Hamilton Bike Share may get more bicycles to add to the fleet if City Council approves spending $50,000 to ship the bicycles from Portland.
The bikes were used by Portland’s bike share system before an upgrade last year when Portland switched providers and replaced their entire fleet with electric-assist bicycles.
Over the years, Hamilton Bike Share has ordered 900 bicycles, some of which are no longer in the fleet.
The hope is to get 600 of the used bicycles from Portland, and add the best of them to the Hamilton fleet.
“It is a great opportunity for enhancing the system and reducing waste by collaborating with another city,” says Hamilton Bike Share Inc Executive Director Chelsea Cox.
The bikes will need inspection, repairs, and it is expected that some of the bikes will not be fit to return to service. Working parts from those bikes will be used to repair other bikes.
Cox says the “new controllers are on order for the fleet (900 total), so that would cap the maximum number of in-service bikes at this time”.
The expanded fleet will enable Bike Share to provide a better service.
At present, the service area is larger than what is recommended as a best practice for a fleet of the present sizes. During large events, such as Canada Day fireworks at the Bayfront or the Arkells concerts at the civic stadium, the fleet ends up fully used, with large pockets of the city having no bikes remaining in the area.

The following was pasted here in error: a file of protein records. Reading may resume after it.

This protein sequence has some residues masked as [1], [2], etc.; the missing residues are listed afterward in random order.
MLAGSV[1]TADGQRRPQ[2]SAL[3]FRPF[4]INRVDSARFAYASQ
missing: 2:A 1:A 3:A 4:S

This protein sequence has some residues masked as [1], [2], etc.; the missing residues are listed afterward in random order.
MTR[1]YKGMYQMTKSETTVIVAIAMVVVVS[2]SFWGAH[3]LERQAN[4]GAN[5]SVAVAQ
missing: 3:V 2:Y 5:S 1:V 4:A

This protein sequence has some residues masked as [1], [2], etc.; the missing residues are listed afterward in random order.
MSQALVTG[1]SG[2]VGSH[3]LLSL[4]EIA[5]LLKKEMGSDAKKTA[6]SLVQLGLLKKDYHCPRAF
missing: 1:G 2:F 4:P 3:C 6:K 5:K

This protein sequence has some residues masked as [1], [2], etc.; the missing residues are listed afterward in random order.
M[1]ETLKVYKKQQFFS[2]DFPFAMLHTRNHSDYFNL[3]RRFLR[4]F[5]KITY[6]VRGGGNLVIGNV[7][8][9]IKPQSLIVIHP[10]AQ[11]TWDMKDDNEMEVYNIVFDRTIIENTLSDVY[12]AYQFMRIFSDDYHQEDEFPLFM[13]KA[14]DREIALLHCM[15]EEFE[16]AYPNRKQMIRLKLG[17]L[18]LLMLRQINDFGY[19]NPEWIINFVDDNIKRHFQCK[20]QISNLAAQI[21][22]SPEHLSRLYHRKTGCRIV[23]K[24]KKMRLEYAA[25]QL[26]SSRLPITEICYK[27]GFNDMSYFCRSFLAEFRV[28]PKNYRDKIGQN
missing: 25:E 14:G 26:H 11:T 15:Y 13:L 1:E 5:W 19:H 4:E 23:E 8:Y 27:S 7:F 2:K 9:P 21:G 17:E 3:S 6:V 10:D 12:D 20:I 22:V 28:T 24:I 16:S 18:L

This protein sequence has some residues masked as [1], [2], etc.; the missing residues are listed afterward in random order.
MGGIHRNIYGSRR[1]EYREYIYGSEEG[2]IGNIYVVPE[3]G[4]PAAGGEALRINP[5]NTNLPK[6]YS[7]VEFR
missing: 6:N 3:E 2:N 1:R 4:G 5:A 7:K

Based on the timelines for shipping, modification, and repainting, the bicycles will likely enter service in spring 2022.
“Hamilton Bike Share is enthusiastic about growing the service area as we’re able. We currently serve over 25 square kilometers of the city, and plan to expand the service as we’re able to gain the equipment and funding necessary for such growth”, says Cox. “Together with the City, we continue to explore grants, partnerships, and other opportunities to set the operations up for long-term sustainability and growth.”
While Hamilton Bike Share has expressed a desire to expand the service area, an expansion is dependent upon finding new sources of operating funds. The improved density of bikes in the existing area should help to improve membership and decrease the cost of re-balancing the system after events.
Hamilton’s bike share is now operated by Hamilton Bike Share Inc, which is a non-profit corporation.
The bicycles are owned by the City of Hamilton, with the non-profit operator responsible for maintenance, repair, and operations.
Council will decide upon this proposal next week.